US television ratings[edit]

Season Episodes Start Date End Date Nielsen Rank Nielsen Rating[3] Tied With
1983-84 8 September 30, 1983 December 17, 1983 90 10.1 The Yellow Rose


No.TitleDirected byWritten byOriginal air dateProd.
1"Manimal"Russ MayberryDonald R. Boyle & Glen A. LarsonSeptember 30, 1983 (1983-09-30)101

90-minute pilot: When a group of thieves devise a plan to hijack a shipment of nerve gas, Detective Brooke Mackenzie must stop them. She teams up with Dr. Jonathan Chase, a man that knows the secrets that divide man and animal and who is trained in an African technique that allows him to transform into different animals.

Guest stars: Ursula Andress as Karen Jade, Ed Lauter as Colonel Hunt, Lloyd Bochner as Jordon, Terry Kiser as Charlie P. Drew, Lara Parker as Drew’s Date.
2"Illusion"Daniel HallerPaul MasonOctober 14, 1983 (1983-10-14)102

A Bulgarian ambassador hides behind his immunity status to smuggle illegal goods into the country. Guest stars: Richard Lynch as Zoltan Gregory, David Hess as William.

In this episode, part of the scene on the taxi cab was later reused in the TV series Automan in season 1, episode 3 "The Great Pretender". Automan was another TV series created by Glen A. Larson. Both Manimal and Automan were being filmed around the same time.
3"Night of the Scorpion"Daniel HallerGlen A. LarsonOctober 21, 1983 (1983-10-21)103

While being interrogated by Russian agents about the location of a list, a man dies from a truth serum drug. A note and $2 million are left to his daughter Terry. Jonathan, Brooke and Ty must protect Terry while trying to locate the list before the Russian agents do.

Guest stars: Doug McClure as Arnold Syphes, Robert O'Reilly as Russian Agent.
4"Female of the Species"Georg FenadyMichael Berk & Douglas SchwartzOctober 28, 1983 (1983-10-28)104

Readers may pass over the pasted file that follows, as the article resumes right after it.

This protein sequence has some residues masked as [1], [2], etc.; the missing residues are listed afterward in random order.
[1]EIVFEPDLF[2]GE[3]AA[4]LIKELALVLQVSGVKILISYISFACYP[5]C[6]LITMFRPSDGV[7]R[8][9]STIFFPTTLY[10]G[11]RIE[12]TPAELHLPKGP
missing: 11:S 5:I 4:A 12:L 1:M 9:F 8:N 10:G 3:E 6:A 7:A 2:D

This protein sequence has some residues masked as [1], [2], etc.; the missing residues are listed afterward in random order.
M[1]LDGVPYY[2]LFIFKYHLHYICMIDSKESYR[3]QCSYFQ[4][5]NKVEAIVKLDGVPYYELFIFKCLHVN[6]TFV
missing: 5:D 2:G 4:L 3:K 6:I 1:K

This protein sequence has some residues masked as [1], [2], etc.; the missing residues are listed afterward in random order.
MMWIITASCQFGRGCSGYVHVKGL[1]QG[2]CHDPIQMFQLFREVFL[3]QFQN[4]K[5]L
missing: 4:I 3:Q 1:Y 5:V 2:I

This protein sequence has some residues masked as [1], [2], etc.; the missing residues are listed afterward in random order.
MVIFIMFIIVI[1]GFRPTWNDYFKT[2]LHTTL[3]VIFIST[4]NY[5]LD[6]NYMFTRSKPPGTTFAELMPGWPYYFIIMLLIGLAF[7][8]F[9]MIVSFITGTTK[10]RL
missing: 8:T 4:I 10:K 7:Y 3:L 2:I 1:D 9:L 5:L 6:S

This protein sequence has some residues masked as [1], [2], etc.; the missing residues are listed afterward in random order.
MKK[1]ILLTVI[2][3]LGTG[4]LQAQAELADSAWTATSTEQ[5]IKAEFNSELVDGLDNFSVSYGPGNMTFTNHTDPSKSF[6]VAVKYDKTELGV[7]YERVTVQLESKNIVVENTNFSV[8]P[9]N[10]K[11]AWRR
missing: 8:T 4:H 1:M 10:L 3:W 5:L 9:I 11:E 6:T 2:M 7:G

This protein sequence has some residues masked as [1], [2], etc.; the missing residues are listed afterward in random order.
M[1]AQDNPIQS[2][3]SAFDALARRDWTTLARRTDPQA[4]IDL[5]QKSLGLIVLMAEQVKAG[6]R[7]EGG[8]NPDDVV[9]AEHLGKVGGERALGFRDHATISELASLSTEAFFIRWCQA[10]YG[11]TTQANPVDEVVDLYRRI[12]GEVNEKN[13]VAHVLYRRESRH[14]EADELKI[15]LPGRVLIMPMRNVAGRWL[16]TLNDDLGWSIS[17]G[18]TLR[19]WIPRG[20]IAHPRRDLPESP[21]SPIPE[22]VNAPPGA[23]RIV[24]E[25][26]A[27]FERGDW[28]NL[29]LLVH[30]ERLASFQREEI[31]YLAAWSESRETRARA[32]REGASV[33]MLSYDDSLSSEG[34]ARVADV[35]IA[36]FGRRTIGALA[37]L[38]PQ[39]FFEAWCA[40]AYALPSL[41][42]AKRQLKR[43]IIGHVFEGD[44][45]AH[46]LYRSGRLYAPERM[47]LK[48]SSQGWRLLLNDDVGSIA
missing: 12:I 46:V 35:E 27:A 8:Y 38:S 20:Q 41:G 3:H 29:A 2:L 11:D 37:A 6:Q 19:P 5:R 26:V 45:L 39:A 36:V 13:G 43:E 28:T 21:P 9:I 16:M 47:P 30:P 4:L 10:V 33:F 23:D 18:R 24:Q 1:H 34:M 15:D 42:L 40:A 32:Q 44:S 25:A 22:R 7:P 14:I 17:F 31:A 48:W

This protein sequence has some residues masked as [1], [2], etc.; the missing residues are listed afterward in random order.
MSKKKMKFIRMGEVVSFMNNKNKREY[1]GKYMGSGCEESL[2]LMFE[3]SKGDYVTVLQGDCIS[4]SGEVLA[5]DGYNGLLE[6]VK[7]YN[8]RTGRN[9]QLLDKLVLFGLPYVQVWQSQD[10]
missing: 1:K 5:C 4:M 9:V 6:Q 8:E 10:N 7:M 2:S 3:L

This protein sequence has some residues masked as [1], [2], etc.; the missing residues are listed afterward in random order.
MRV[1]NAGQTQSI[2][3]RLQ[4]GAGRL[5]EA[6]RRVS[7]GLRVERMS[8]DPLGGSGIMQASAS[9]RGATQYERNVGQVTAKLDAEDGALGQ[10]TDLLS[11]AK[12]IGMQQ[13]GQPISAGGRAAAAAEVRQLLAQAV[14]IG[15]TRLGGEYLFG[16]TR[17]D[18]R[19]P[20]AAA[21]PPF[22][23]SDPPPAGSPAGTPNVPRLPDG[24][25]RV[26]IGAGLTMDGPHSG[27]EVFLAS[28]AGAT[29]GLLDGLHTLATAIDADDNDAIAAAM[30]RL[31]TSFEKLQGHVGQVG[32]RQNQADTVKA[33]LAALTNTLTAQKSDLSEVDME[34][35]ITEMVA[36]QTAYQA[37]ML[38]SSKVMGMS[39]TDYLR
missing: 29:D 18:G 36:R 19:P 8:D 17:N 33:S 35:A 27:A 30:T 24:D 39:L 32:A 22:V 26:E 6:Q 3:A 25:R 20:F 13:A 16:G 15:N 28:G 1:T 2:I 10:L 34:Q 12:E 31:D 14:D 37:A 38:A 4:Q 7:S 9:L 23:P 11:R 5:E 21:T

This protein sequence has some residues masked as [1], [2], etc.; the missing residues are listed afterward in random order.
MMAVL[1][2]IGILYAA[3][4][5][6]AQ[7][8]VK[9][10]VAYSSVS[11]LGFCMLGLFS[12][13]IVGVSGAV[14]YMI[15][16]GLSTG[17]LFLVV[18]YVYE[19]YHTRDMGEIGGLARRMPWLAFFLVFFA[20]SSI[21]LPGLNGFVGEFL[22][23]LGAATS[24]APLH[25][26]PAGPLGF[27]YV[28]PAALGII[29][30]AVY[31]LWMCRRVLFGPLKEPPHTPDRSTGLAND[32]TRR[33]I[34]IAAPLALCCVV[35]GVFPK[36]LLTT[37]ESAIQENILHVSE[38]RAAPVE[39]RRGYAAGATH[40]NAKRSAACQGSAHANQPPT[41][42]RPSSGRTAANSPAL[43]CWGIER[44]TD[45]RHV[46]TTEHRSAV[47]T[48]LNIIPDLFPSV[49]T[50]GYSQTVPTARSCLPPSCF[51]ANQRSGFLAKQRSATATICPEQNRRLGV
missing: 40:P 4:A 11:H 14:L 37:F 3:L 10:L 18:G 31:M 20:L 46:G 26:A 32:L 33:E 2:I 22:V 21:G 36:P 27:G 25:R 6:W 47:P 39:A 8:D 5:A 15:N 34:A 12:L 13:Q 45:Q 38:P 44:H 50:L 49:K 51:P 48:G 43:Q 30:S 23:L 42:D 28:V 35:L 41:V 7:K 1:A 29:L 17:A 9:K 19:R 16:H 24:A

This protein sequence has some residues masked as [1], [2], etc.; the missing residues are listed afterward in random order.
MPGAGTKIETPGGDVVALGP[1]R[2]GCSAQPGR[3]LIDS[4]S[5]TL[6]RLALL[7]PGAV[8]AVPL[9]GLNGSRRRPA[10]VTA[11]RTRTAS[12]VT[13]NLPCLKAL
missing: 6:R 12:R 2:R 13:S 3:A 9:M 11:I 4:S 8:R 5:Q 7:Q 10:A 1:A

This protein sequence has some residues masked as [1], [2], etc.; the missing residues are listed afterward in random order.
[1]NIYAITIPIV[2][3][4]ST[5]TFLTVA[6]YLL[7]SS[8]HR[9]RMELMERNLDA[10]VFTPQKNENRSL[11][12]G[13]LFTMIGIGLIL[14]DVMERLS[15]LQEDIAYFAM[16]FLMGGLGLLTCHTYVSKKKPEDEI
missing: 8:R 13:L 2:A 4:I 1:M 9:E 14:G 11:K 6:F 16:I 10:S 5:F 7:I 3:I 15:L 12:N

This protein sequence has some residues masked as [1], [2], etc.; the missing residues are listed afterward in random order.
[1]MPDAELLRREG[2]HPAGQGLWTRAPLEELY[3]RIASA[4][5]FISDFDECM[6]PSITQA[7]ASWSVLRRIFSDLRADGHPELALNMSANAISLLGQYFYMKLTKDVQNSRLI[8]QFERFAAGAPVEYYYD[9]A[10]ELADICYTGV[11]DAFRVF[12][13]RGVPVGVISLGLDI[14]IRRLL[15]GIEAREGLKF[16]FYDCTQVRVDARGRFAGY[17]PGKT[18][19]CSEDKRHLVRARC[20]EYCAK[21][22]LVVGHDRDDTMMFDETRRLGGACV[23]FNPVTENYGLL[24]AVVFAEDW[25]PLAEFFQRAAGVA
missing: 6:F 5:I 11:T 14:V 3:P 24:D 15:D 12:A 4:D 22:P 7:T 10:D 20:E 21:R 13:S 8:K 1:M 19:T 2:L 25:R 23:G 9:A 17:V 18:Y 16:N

After a girl is found living with wolves in the forests of Sultanpur, India, she is the topic of discussion at a local university where she is being held. When an attempt is made on her life, Jonathan takes her into his care and protection. Her identity must be found in order to discover who it is that is trying to kill her.
Guest star: Michael McGuire as Stanford Langly

This episode has an almost identical storyline to a 1986 episode of The Wizard titled "Endangered Species", as well as a 1994 episode of the same name in Thunder in Paradise. All three episodes were written by Michael Berk and Douglas Schwartz.
5"High Stakes"Sidney HayersMichael Berk & Douglas SchwartzNovember 4, 1983 (1983-11-04)105

When a horse trainer recognizes her stolen horse in a race, Jonathan helps her try to recover it.

Guest star: David Sheiner as Sheldon Greentree
6"Scrimshaw"Charles BailMichael Berk & Al Breitenbach & Douglas SchwartzDecember 3, 1983 (1983-12-03)106

While at the beach, Jonathan and the others discover a scrimshaw (walrus tusk with carvings on it) in the clutches of a skeleton. They begin investigating at a local bar where they encounter someone who has been looking for it for their whole life. This episode includes a new transformation sequence, in which Jonathan turns into a snake.